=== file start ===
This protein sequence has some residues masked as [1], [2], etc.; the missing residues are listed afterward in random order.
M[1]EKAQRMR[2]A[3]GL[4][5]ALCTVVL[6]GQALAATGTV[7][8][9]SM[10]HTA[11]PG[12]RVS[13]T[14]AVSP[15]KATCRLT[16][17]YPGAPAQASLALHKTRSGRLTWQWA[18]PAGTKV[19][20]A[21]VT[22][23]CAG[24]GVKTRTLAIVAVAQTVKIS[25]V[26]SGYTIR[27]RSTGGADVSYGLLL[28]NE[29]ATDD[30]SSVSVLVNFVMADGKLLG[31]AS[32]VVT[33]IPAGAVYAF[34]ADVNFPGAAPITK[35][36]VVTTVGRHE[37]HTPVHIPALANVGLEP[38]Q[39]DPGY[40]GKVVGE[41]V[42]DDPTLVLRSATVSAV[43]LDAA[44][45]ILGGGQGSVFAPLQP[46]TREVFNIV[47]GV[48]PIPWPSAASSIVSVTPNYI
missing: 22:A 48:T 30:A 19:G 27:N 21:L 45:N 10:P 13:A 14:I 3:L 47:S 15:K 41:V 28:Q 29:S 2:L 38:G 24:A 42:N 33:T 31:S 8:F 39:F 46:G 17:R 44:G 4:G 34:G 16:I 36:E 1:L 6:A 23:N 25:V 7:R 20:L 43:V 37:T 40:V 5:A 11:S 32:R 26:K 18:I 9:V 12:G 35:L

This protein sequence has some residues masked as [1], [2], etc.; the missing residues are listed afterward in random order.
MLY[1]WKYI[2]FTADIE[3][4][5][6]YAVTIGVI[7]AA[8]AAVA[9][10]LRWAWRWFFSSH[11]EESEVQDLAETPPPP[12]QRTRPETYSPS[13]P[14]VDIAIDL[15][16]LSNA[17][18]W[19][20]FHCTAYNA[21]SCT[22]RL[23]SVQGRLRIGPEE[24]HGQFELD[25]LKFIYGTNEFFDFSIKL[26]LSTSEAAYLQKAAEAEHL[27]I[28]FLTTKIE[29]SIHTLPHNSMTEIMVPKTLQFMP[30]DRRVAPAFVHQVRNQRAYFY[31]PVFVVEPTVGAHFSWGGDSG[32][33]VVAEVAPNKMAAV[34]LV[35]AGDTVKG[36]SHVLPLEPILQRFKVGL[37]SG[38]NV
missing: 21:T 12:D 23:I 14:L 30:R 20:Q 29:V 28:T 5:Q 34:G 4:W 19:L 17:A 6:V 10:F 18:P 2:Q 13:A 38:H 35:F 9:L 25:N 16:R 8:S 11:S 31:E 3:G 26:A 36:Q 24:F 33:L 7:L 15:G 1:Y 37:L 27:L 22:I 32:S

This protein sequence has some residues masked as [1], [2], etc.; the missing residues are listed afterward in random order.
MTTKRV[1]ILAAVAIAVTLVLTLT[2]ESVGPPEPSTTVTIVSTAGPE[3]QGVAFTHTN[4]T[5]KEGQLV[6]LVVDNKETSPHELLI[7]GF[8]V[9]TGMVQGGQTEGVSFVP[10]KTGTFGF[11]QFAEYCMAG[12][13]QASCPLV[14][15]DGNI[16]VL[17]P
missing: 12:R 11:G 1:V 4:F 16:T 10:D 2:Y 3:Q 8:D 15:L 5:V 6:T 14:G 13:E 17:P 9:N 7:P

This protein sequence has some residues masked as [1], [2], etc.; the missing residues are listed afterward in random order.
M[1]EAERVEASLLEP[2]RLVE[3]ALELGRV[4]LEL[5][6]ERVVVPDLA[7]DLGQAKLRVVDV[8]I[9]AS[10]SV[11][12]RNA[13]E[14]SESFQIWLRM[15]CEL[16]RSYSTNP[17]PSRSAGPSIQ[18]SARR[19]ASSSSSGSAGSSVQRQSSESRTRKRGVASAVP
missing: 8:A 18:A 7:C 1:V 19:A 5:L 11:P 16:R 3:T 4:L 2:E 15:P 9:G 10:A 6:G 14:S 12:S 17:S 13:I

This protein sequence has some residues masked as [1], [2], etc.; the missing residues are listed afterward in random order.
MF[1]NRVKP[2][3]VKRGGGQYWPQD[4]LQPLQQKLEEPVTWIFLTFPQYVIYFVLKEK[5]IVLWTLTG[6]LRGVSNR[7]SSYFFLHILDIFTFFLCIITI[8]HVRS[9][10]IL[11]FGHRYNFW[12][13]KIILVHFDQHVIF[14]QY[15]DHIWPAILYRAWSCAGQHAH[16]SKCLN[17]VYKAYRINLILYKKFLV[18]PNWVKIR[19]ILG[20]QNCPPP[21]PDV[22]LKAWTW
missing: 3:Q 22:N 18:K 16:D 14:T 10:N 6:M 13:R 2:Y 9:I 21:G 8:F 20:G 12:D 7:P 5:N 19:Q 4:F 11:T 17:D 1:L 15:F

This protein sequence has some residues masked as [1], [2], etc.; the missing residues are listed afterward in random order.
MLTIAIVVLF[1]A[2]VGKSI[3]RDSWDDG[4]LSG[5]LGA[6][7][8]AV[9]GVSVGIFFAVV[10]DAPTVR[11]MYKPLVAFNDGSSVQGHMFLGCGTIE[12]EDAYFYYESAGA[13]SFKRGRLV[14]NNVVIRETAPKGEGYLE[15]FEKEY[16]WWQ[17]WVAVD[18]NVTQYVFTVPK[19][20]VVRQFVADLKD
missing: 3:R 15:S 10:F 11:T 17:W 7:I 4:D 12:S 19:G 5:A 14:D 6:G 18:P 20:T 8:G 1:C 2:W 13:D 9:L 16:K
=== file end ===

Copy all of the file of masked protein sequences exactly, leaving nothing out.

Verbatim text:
This protein sequence has some residues masked as [1], [2], etc.; the missing residues are listed afterward in random order.
M[1]EKAQRMR[2]A[3]GL[4][5]ALCTVVL[6]GQALAATGTV[7][8][9]SM[10]HTA[11]PG[12]RVS[13]T[14]AVSP[15]KATCRLT[16][17]YPGAPAQASLALHKTRSGRLTWQWA[18]PAGTKV[19][20]A[21]VT[22][23]CAG[24]GVKTRTLAIVAVAQTVKIS[25]V[26]SGYTIR[27]RSTGGADVSYGLLL[28]NE[29]ATDD[30]SSVSVLVNFVMADGKLLG[31]AS[32]VVT[33]IPAGAVYAF[34]ADVNFPGAAPITK[35][36]VVTTVGRHE[37]HTPVHIPALANVGLEP[38]Q[39]DPGY[40]GKVVGE[41]V[42]DDPTLVLRSATVSAV[43]LDAA[44][45]ILGGGQGSVFAPLQP[46]TREVFNIV[47]GV[48]PIPWPSAASSIVSVTPNYI
missing: 22:A 48:T 30:A 19:G 27:N 21:L 45:N 10:P 13:A 14:I 3:L 47:S 15:K 41:V 28:Q 29:S 2:L 38:G 24:A 42:N 33:T 31:S 8:F 39:F 46:G 17:R 44:G 4:G 34:G 16:I 36:E 1:L 6:A 23:N 25:V 7:R 20:L 43:V 37:T 40:V 5:A 11:S 32:R 26:K 18:I 9:V 12:G 35:L

This protein sequence has some residues masked as [1], [2], etc.; the missing residues are listed afterward in random order.
MLY[1]WKYI[2]FTADIE[3][4][5][6]YAVTIGVI[7]AA[8]AAVA[9][10]LRWAWRWFFSSH[11]EESEVQDLAETPPPP[12]QRTRPETYSPS[13]P[14]VDIAIDL[15][16]LSNA[17][18]W[19][20]FHCTAYNA[21]SCT[22]RL[23]SVQGRLRIGPEE[24]HGQFELD[25]LKFIYGTNEFFDFSIKL[26]LSTSEAAYLQKAAEAEHL[27]I[28]FLTTKIE[29]SIHTLPHNSMTEIMVPKTLQFMP[30]DRRVAPAFVHQVRNQRAYFY[31]PVFVVEPTVGAHFSWGGDSG[32][33]VVAEVAPNKMAAV[34]LV[35]AGDTVKG[36]SHVLPLEPILQRFKVGL[37]SG[38]NV
missing: 21:T 12:D 23:I 14:L 30:R 20:Q 29:V 28:T 5:Q 34:G 4:W 19:L 17:A 6:V 10:F 18:P 2:Q 13:A 38:H 35:F 9:L 25:N 16:R 8:S 11:S 31:E 3:G 26:A 36:Q 24:F 33:L 7:L 15:G 1:Y 37:L 27:L 22:I 32:S

This protein sequence has some residues masked as [1], [2], etc.; the missing residues are listed afterward in random order.
MTTKRV[1]ILAAVAIAVTLVLTLT[2]ESVGPPEPSTTVTIVSTAGPE[3]QGVAFTHTN[4]T[5]KEGQLV[6]LVVDNKETSPHELLI[7]GF[8]V[9]TGMVQGGQTEGVSFVP[10]KTGTFGF[11]QFAEYCMAG[12][13]QASCPLV[14][15]DGNI[16]VL[17]P
missing: 12:R 11:G 1:V 4:F 16:T 10:D 2:Y 3:Q 8:D 15:L 5:V 6:T 14:G 13:E 17:P 9:N 7:P

This protein sequence has some residues masked as [1], [2], etc.; the missing residues are listed afterward in random order.
M[1]EAERVEASLLEP[2]RLVE[3]ALELGRV[4]LEL[5][6]ERVVVPDLA[7]DLGQAKLRVVDV[8]I[9]AS[10]SV[11][12]RNA[13]E[14]SESFQIWLRM[15]CEL[16]RSYSTNP[17]PSRSAGPSIQ[18]SARR[19]ASSSSSGSAGSSVQRQSSESRTRKRGVASAVP
missing: 8:A 18:A 7:C 1:V 19:A 5:L 11:P 16:R 3:T 4:L 2:E 15:P 9:G 10:A 6:G 14:S 12:S 17:S 13:I

This protein sequence has some residues masked as [1], [2], etc.; the missing residues are listed afterward in random order.
MF[1]NRVKP[2][3]VKRGGGQYWPQD[4]LQPLQQKLEEPVTWIFLTFPQYVIYFVLKEK[5]IVLWTLTG[6]LRGVSNR[7]SSYFFLHILDIFTFFLCIITI[8]HVRS[9][10]IL[11]FGHRYNFW[12][13]KIILVHFDQHVIF[14]QY[15]DHIWPAILYRAWSCAGQHAH[16]SKCLN[17]VYKAYRINLILYKKFLV[18]PNWVKIR[19]ILG[20]QNCPPP[21]PDV[22]LKAWTW
missing: 3:Q 22:N 18:K 16:D 14:T 10:N 6:M 13:R 2:Y 9:I 21:G 8:F 20:G 12:D 7:P 5:N 19:Q 4:F 11:T 17:D 1:L 15:F

This protein sequence has some residues masked as [1], [2], etc.; the missing residues are listed afterward in random order.
MLTIAIVVLF[1]A[2]VGKSI[3]RDSWDDG[4]LSG[5]LGA[6][7][8]AV[9]GVSVGIFFAVV[10]DAPTVR[11]MYKPLVAFNDGSSVQGHMFLGCGTIE[12]EDAYFYYESAGA[13]SFKRGRLV[14]NNVVIRETAPKGEGYLE[15]FEKEY[16]WWQ[17]WVAVD[18]NVTQYVFTVPK[19][20]VVRQFVADLKD
missing: 3:R 15:S 10:F 11:T 17:W 7:I 4:D 12:S 19:G 5:A 14:D 6:G 18:P 20:T 8:G 1:C 2:W 13:D 9:L 16:K